Audiences get tired of listening.
It’s true. The average attention span of an audience member is just 15 minutes, so if you leave the audience watching for a long period of time, you increase the chance of them drifting off into snooze-land.
Audience interaction is the solution. It’s energising and engaging and all things necessary for your audience to pay attention. Interactivity is a powerful tool for ensuring that your audience receives and retains your message.
One of my favorite ways to get an audience engaged is to give them an Individual Task. This is something that you ask your audience members to do to concrete your message. Most times these are ‘in your seats’ exercises and can start as briefly as a ‘hands up if you…’ question. By giving the audience an Individual Task, you shift the dynamic from a one-way information flow: “I’ll just listen and gather information” to a two-way interaction: “I’m also involved in this talk and thereby invested.”
Practical interaction increases memory recall and puts the responsibility on the audience to learn. Individual Tasks are best used with a large audience but the room layout keeps them from interacting well with each other such as a lecture hall. Here are several types of Individual Tasks and examples of how best to use them.
Write This Down
The simplest method of individual interaction is to ask your audience to take notes or write down your contact details. Not necessarily super inventive or exciting right? But still vital to the process. Good note taking has been shown to not only be a referral source for the audience but it also aids memory recall. Encourage note taking by:
- Asking your audience to take notes: “I’m going to be giving you a lot of information in this talk, so please feel free to take notes. I’ll give you a minute or two to get out your notebooks’
- Reiterating key points: ‘This is something you’ll want to write down.”
- Giving the audience time to jot down notes before barreling ahead.
Quizzes add a lively and competitive feeling to a room. Get the audience to interact by testing their knowledge on a subject with a true/false quiz. Or you could test their attitude towards your subject. After you’ve finished the quiz, bring the learning from it back to the whole room by getting audience members to share their answers. Do this by a show of hands or asking individuals for their answers.
If you’re feeling really bold, you could make it into a lively game by getting audience members to ‘vote with their feet’ and move to the part of the room that represents their answers – ‘If you agree go to the left side of the room, if you disagree, head over to the right.’
Exercise for Learning
Go deeper with your audience by getting them to put your information into practice. You could have the audience write down their answers to a series of questions, make a diagram, draw something. The possibilities are endless.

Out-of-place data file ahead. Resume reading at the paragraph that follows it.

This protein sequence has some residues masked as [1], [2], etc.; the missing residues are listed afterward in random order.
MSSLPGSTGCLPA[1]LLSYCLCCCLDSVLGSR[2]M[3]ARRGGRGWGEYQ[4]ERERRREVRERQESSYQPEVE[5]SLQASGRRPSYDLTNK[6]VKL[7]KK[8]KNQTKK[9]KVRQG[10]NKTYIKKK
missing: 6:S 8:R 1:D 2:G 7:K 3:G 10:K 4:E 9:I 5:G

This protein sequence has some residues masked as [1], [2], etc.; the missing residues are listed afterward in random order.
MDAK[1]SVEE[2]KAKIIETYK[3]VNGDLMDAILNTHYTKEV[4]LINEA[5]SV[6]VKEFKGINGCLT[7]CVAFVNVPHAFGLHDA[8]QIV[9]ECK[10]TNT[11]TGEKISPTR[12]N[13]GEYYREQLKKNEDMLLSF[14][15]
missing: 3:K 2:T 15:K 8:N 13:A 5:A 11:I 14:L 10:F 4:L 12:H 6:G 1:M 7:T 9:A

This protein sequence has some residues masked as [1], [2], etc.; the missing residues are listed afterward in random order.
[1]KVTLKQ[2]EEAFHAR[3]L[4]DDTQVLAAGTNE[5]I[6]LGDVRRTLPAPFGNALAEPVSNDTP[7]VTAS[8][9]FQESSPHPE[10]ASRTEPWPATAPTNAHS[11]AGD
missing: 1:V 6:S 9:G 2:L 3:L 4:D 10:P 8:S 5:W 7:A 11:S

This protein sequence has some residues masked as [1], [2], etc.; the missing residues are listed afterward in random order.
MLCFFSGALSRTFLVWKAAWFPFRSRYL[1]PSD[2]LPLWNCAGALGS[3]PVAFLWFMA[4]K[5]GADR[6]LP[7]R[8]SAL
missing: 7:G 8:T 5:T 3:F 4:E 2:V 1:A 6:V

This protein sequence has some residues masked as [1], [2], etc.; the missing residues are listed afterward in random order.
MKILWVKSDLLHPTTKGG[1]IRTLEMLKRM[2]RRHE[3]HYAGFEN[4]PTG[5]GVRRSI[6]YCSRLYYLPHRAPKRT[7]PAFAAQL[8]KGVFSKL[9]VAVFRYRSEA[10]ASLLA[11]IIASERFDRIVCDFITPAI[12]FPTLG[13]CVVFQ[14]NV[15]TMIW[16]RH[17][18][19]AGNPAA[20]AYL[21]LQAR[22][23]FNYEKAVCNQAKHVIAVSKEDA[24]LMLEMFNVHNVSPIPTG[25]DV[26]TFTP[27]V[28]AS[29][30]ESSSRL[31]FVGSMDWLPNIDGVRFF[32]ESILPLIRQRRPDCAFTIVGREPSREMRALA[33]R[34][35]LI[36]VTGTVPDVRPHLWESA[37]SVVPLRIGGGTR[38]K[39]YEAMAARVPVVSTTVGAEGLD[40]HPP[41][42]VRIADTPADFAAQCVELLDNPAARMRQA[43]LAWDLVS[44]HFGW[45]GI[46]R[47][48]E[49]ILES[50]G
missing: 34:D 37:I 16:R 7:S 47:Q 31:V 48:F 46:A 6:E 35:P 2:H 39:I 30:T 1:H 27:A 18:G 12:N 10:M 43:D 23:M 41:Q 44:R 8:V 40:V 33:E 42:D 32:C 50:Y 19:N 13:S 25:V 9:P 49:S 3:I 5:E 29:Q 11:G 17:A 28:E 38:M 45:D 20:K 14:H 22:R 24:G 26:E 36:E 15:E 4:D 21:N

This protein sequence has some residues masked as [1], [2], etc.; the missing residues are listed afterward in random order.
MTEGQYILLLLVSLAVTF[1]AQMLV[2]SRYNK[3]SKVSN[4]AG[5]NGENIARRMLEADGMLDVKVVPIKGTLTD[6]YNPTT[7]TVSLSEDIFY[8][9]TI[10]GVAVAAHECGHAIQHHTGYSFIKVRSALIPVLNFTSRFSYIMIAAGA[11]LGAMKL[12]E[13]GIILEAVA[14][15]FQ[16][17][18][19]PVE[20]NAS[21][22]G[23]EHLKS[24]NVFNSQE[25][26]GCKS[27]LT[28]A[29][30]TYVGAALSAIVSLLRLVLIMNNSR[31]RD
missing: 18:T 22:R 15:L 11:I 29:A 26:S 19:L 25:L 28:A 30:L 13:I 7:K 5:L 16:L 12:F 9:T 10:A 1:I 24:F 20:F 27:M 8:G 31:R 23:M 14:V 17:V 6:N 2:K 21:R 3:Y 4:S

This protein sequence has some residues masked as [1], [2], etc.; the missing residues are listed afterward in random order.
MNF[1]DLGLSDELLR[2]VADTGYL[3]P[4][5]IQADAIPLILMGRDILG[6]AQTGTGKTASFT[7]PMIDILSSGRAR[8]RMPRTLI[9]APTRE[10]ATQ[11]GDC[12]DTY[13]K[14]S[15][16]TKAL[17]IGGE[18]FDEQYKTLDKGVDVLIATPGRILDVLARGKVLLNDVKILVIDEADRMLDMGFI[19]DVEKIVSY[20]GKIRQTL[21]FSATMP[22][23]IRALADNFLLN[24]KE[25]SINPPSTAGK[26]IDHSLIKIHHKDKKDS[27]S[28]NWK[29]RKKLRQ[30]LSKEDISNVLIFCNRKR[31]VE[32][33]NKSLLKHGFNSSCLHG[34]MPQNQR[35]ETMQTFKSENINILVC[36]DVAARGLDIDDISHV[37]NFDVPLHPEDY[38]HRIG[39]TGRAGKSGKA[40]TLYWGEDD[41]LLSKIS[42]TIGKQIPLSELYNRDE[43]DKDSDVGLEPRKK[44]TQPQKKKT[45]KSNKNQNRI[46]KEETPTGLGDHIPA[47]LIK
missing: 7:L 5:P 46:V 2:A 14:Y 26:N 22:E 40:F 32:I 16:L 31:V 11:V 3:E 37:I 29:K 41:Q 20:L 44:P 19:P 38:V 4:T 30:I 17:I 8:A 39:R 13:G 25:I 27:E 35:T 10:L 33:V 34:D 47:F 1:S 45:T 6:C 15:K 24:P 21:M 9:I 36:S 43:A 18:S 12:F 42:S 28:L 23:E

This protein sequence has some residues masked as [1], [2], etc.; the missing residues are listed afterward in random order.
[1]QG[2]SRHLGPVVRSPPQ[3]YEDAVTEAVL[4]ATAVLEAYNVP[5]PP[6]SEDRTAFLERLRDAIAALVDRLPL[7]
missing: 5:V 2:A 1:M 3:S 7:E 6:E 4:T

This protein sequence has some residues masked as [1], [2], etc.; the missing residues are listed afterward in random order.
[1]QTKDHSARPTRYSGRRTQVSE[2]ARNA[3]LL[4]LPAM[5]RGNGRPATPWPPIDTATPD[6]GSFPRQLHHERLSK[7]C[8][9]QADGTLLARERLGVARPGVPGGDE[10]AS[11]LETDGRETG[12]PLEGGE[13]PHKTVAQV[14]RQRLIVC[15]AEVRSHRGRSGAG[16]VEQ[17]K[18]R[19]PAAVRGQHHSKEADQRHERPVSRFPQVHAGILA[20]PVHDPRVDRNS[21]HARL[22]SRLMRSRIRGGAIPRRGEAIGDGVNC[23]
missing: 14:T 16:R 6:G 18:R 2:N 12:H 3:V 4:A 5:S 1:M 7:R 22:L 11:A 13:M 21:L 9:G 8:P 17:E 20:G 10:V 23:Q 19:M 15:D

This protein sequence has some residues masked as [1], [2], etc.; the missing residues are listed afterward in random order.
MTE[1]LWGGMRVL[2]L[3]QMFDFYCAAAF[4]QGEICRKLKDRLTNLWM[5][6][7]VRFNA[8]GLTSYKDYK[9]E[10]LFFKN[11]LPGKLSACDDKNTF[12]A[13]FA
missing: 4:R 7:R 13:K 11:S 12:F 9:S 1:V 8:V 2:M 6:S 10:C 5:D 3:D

Exercises are important when you have a strong learning message and want to test their ideas/abilities when you’re in the same room. You can even make a handout to increase engagement. Hey a handout never hurt anyone! Don’t forget to put your brand/logo/contact details on any handouts – your goal here is to be memorable. And don’t make it boring – think of fresh, innovative handouts that spark creativity while meeting your audience’s needs.
Q & A Time
The most common interaction in a large audience, the Question and Answers portion of your speech can be terrifying. (More on how to handle awkward audience questions here.) It’s totally up to you whether you take questions during or after your speech. Don’t worry! You’re not expected to know all the answers. Promise.
One downfall of the Q&A is how the rest of the audience can be bored while you’re answering the person asking the question. To engage more of your audience in a Q&A, use ‘hands up’ questions, “How many of you have had a near death experience?”, “How many of you know someone who has?”, or “How many of you would consider yourselves religious?”.
Stand Up – Sit Down
One of my favourite Individual Tasks uses the audience as a visual aid. Choose statistics that are key to your message and use your audience to BE those stats:
Imagine that everyone in this room represent the global population. Can I ask this half of the room to stand up? All of those standing own just 1% of the world’s wealth.
Now I’d like this group to stand up (gesture to about 30% of the audience) = you own about 6% of the world’s wealth
Now may I ask the rest of you to stand up, apart from you (gesture to a small cluster people representing 1% of the audience) – you own about half the world’s wealth.
And finally, let’s have the last group of people in the room stand, the rest of you sit down please. These few individuals own 43% of the world’s wealth. Now… how does that make the rest of you feel? Combine this with visual aids. Illustrate each group you refer to with an image on PowerPoint or give a ‘gift’ to each group. The first getting a loaf of bread to share with each other, and the last group getting your car keys.
Good individual interaction engages all of the audience with the task. To make that happen, don’t be afraid to make one or more requests for the audience to get involved. Stick to your requests with confidence and you’ll soon have everyone happy, engaged, and participating!
Learn more: How to Start a Speech with Confidence.